Monday, January 28, 2019

  Imperial & Royal, Part Eins beginning of the month of June up in the air out over the sea to happy landings in Vienna, for the biennial wine festival VieVinum... This onetime seat of the Habsburg monarchy is among the most pleasant & photogenic of European capitals – not built up too high, with a flavour all its own (heavy on the spicy Paprika) – and like the rest of Austria in many ways rather un-German (wine, not beer).

VieVinum itself is always beautifully run, with plenty of magnif wines – almost entirely Austrian, 
with a few international exhibitors. There were a couple very engaging presentations offered 
on the supporting programme – one devoted to Blaufränkisch from seven countries 
(with six different varietal names), but we’ll save that for Part Zwei –

The Austrian Wine Marketing Board always puts on a good show. One fine feature is their Set Tasting in Flights, held in the Palais Niederösterreich on the day before the fair begins. This year, the feature featured Great Sauvignons & Wines of the Pinot Family. Were one to follow the tasting book, the twenty-five Sauvignon Blancs that started the programme would leave even the most practised palate totally dead and incapable of tasting anything else, once the book got to the good stuff... So i began my tasting with flights sixteen, seventeen & eighteen. Having learnt to taste in Chassagne-Montrachet, i started with red:

The grape variety Sankt Laurent. The black sheep of the Pinot family, shall we say. At least, Mommy was a Pinot Noir – they don’t yet know who Daddy was, most likely a sailor... Some very PN-ish elements in the profile, but a wild streak to it and a lactic texture that is all its own. Styles running the gamut from the most sober, stainless-steelish direct to some downright Californian expressions wallowing in new oak...

And more highlights, moving into white – Weissburgunder. This is a variety that has nothing to do with the cheap swill from Alsace that is called Pinot Blanc. To be fair to the Alsaciens, Pinot Auxerrois, like, for example, from JosMeyer, can be very fine. But Weissburgunder – be it from the Wachau, Leithaberg, Traisental or the Südliche Weinstraße in Germany – quite often evokes great white Burgundy without the cooperage.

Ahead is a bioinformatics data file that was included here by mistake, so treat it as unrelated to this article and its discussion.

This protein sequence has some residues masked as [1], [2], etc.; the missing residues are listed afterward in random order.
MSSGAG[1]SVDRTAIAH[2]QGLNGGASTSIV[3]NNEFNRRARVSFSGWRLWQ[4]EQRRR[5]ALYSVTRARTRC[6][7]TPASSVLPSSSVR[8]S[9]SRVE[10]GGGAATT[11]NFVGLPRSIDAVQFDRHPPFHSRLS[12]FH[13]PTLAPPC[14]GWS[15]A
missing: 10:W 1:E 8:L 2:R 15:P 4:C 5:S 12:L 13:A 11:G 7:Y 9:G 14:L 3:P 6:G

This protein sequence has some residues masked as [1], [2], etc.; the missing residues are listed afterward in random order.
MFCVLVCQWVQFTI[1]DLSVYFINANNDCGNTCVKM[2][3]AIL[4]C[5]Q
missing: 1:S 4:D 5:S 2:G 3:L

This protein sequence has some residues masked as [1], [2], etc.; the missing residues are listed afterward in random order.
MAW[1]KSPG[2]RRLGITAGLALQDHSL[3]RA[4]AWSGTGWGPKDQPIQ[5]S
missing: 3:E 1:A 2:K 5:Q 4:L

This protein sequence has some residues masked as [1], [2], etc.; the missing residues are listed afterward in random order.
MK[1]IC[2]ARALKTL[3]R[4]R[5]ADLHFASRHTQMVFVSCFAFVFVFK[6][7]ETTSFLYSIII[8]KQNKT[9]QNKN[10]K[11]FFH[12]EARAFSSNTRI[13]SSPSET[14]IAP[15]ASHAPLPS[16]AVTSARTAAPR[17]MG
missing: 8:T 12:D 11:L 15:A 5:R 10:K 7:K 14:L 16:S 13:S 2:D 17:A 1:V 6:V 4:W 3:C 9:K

Rainer Christ, growing wines within the city limits of Vienna, showed his 2015 Weissburgunder Falkenberg, which was one of the finest wines in the entire festival. Very opulent while quite focussed, right spicy on the palate with plenty of length. Not the vivid flair of a GV or a Riesling, but showing its thirteen months on the lees and unfiltered bottling quite handsomely, a fine expression of fossil limestone in the vineyard.

Another highlight, also of the Weissburgunder persuasion, but this time to drink 
rather than to taste! That evening was the Vienna Philharmonic with my old running buddy David Schildknecht: Maris Jansons conducting Bartók, and afterward the concert a very traditional Viennese dinner at «Gasthaus zu den Drei Hacken» of Spargel (asparagus), Beuscherl (lungs & other assorted innards) & Nierndl (kidneys) washed down with a bottle of 2009 Weissburgunder «Der Wein vom Stein» from Ludwig Neumayer. Long a favourite, this bottle, under screwcap for nine years, showed marvellously complex secondaries and even a hint at the next stage of evolution, while retaining pristine acidity and accentuating the limestone of the Traisental.

But after the festival days themselves, wine-after-wine, there was only one thing that wd. do: in this case, the genuine article from the neighbouring Czech Republic. Prost!